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Announcing sigstore-python 2.0

By September 29, 2023Blog
sigstore python 2.0

By William Woodruff (Trail of Bits) and Dustin Ingram (Google)

We are delighted to announce the 2.0 release of sigstore-python, a Python client for signing and verifying Sigstore signatures!

$ python -m pip install -U sigstore  
$ python -m sigstore --version  
sigstore 2.0.0

This release has been in the works for a while, and contains a number of significant improvements and breaking changes to both the sigstore CLI and Python APIs.

We’ve also updated the official sigstore/gh-action-sigstore-python action to use the latest 2.0 release. You can use this action to join the growing ecosystem of projects producing Sigstore signatures through GitHub Actions!

Read on for a summary of our biggest changes, or check out our CHANGELOG for additional details!

CLI changes

  • Sigstore’s bundle format is now preferred throughout the CLI, and is the default input and output format! This means that sigstore sign secret.txt and sigstore verify identity secret.txt will now generate or verify secret.txt.sigstore, respectively.
  • sigstore verify is no longer a backwards-compatible alias for sigstore verify identity, as it was in the 1.x series. Users must now invoke sigstore verify identity or sigstore verify github explicitly.
  • sigstore sign and sigstore get-identity-token now support the --oauth-force-oob flag, providing a CLI option for the pre-existing SIGSTORE_OAUTH_FORCE_OOB environment variable.

API changes

Check out our API documentation for additional details, including usage examples!

  • sigstore-python’s APIs have been significantly refactored to improve type hygiene. In particular, the IdentityToken type has been stabilized and made part of the public interface, replacing many sites where a raw OIDC token was previously passed in.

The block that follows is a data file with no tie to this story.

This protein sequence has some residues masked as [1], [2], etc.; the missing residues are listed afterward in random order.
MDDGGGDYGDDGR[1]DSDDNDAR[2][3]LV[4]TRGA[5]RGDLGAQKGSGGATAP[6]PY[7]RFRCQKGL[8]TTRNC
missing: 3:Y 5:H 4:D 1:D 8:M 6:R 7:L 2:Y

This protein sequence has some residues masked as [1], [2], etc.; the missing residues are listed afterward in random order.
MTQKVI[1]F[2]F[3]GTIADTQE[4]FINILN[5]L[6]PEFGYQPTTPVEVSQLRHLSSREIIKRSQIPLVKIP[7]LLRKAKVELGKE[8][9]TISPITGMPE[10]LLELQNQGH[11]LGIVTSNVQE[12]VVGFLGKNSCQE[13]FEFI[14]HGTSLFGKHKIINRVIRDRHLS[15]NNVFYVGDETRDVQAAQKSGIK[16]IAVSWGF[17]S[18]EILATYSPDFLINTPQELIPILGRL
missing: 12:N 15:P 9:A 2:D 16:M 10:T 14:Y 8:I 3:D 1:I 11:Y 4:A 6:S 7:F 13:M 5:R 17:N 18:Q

• The Signer API is now two different APIs: Signer and SigningContext. This change better reflects sigstore-python’s interior lifetimes and allows developers to reuse an ephemeral keypair across multiple inputs, saving unnecessary network round-trips!
  • Bundle generation is now exposed as part of the public API: VerificationMaterials.to_bundle() and SigningResult.to_bundle() can now both be used to produce an interoperable Sigstore bundle.

Project-level changes

  • Our minimum Python version is now 3.8! This keeps us consistent with the broader Python ecosystem, which has considered Python 3.7 EOL since June 2023.
  • We now interact with the public trust root a little differently: it now assumes that the trust root contains a trust bundle, rather than falling back to the deprecated individual TUF targets. Additionally, sigstore-python now comes with an initial baked-in copy of the trust bundle, to ease bootstrapping (and offline verification).

Sigstore 🫶 CPython

We’ve been overjoyed to see both developers and end users join the Sigstore ecosystem through sigstore-python!

As part of this announcement, we wanted to highlight the hard work of Seth Larson (Python Software Foundation) to prepare the CPython release process for sigstore-python 2.0: he backfilled old signatures into the new bundle format and updated the documentation on python.org to be compatible with the newest sigstore CLI. Thanks, Seth!

Up next

This 2.0 release of sigstore-python is filled with internal changes that set us up for new public-facing features and enhancements, including support for Fulcio’s newer claim formats“full” offline verification support, and additional “plumbing” CLI routines for Sigstore power users.

Many thanks to everybody who contributed to the 2.0 release, with special thanks to Alex Cameron (Trail of Bits), Maya Costantini (Red Hat), Jussi Kukkonen (Google), Jack Leightcap (Trail of Bits), and Andrew Pan (Trail of Bits) for their significant feature contributions!

About the Authors

William WoodruffWilliam Woodruff works at Trail of Bits, a NYC-based cybersecurity consultancy. He splits his time between open source engineering and running the Ecosystem Security group, which is responsible for contributing security and usability improvements to major open source projects. Outside of work, he is a member of the Homebrew project and a contributor to a wide variety of open source projects.

 

Dustin IngramDustin Ingram is a software engineer on Google’s Open Source Security Team, where he works on improving the security of open-source software that Google & the rest of the world relies on. He’s also a director of the Python Software Foundation, and maintainer of the Python Package Index.